Award-winning columnist, Saralee Perel, can be reached at firstname.lastname@example.org
Her novel, Raw Nerves, is now available as a paperback and an e-book on Amazon.com.
Broccoli and Happy Endings
My husband, Bob, attracts lunatics. One is a stand-alone screwball. Hey, I heard that! It's not me. It's our 6-year-old cat, Murphy. Of course we adore him and he's the happiest being we've ever known.
Murphy's not just dimwitted, he's also a thief. But he swipes things that no cat with even half a brain would want. Well, I'm not being fair. Murphy doesn't have half a brain.
There should be a sign over his head that reads: "Vacancy."
He's lightning fast. One night, in a flash, he jumped on the table, grabbed an entire crown of broccoli that was twice the size of his head and raced away with it, all the while scarfing it down so that none of our other cats could have what every cat dreams of (sarcastic): broccoli.
His favorite food group? Dust balls. Yes, we vacuum. They appear out of nowhere like Bob's ex brother-in-law who's suddenly in our living room wanting to borrow more cash.
Murphy has an incessant desire to rip tape off UPS boxes. When I extract the tape from his throat, he doesn't notice. Can you imagine sticking your fingers 3 inches down your cat's throat without him even caring you're doing it?
Murphy's race to eat everything recently took a disastrous turn on a late Sunday night. Bob put a pill on the counter for our dog, Gracie. This pill is so bitter that no pet will take it unless owners disguise it in something tasteful. But Murphy made a beeline to it and ate it.
We called a poison hotline. We were told he needed to get to a 24-hour emergency veterinary hospital immediately. I'm disabled and can't move late at night. Bob rushed Murphy to Cape Cod Veterinary Specialists in Bourne.
We figured they'd pump his stomach and send him home. We were wrong.
Bob called me from his cellphone after the vet saw Murphy. "He has to stay here three days. They made him vomit, but the toxin is still in his system." He was sobbing. "He could lose all kidney function."
"Did the vet say he could die?"
I felt as much anguish for Bob as I did for Murphy. He went on, "Murphy's so innocent," he said, crying harder. "I hate myself for letting this happen."
"Oh Sweets, you didn't mean for this to happen. I wish I was sitting next to you." We cried without speaking. Then I said, "Don't drive. Not when you're like this."
Then I called the vet. I asked her for emotional guidance for Bob. She said, "This happens all the time. It happened with me and my cat. He needs to forgive himself. It's impossible to prevent these things 100 percent. Plus I've never heard of a cat who'd want to eat a pill, especially one that tastes so awful."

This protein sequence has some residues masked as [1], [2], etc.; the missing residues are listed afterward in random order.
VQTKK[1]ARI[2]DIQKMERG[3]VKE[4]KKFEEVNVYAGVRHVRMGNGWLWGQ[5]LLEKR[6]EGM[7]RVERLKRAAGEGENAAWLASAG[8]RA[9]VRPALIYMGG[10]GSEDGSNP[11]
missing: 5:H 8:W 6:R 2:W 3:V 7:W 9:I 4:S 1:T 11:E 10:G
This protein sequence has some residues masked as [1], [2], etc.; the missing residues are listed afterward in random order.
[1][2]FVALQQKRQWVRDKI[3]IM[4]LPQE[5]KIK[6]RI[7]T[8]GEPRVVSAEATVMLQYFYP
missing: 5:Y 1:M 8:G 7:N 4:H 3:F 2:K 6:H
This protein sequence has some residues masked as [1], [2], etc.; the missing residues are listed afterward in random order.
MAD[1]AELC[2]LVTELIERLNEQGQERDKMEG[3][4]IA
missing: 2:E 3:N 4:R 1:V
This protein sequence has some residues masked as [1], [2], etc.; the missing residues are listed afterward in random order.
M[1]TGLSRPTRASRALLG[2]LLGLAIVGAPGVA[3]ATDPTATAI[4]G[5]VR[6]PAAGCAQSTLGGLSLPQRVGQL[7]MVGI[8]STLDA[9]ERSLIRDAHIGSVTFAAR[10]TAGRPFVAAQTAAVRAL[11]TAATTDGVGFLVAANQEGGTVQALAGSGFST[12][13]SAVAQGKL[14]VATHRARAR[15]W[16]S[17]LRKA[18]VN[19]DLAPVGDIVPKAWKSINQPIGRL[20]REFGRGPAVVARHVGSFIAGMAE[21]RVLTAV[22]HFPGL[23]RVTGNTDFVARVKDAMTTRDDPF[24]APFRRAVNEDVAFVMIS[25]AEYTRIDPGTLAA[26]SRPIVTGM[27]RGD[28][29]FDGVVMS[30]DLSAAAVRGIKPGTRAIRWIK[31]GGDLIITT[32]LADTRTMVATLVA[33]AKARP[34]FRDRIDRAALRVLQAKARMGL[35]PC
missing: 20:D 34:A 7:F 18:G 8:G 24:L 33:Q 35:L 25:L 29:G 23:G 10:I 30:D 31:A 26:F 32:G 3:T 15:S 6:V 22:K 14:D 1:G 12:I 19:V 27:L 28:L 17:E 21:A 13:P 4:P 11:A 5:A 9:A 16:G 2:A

"Bob's in your parking lot. Would you please go to him and tell him what you told me?" And she did.
Three days later, Murphy came home happy and healthy. When the vet called and asked about him, I incorrectly assumed she knew about Murphy's insane antics.
"He's back to normal. He just presented me with a dust ball the size of a Burger King Triple Whopper! Isn't that great?"
"Don't worry," I said, and then cemented myself as a bonehead. "Nobody's getting near MY broccoli again!"
She asked to speak to Bob. I said, "He's busy. UPS came. Bob's racing like a cyclone, ripping tape off the boxes before disaster hits. You know what he's like around UPS tape."
She sounded confused. "Bob?"
I laughed. "Not Bob -" Before I could explain she interrupted, "Please have him call me."
Bob's role as a caregiver is not a role he asked for, but one he feels blessed to have.
He takes care of me with my spinal cord issues, our old pet duck who's arthritic, our young border collie who can never run again because of a genetic spinal problem and our very sick cat Josie, to whom Bob administers IV fluids daily.
"How could I be so lucky?" Bob says, every single day of his life.
Yesterday at dawn, as the light gently filled our bedroom, I slowly turned over to see which of Bob's brood was in the protection of his arms. He was cradling beautiful Murphy, who was sound asleep on his back in the crook of Bob's armpit. Bob's eyes were open but I didn't say a word. I knew he was preserving the precious moments for as long as he could before Murphy would wake up.
I watched as Murphy opened his eyes then curled his paw under Bob's chin. I heard him purr when he closed his eyes again, preferring to remain in the safety of Bob's arm for just a little while longer.
And so, snuggling next to Bob, I closed my eyes again, too.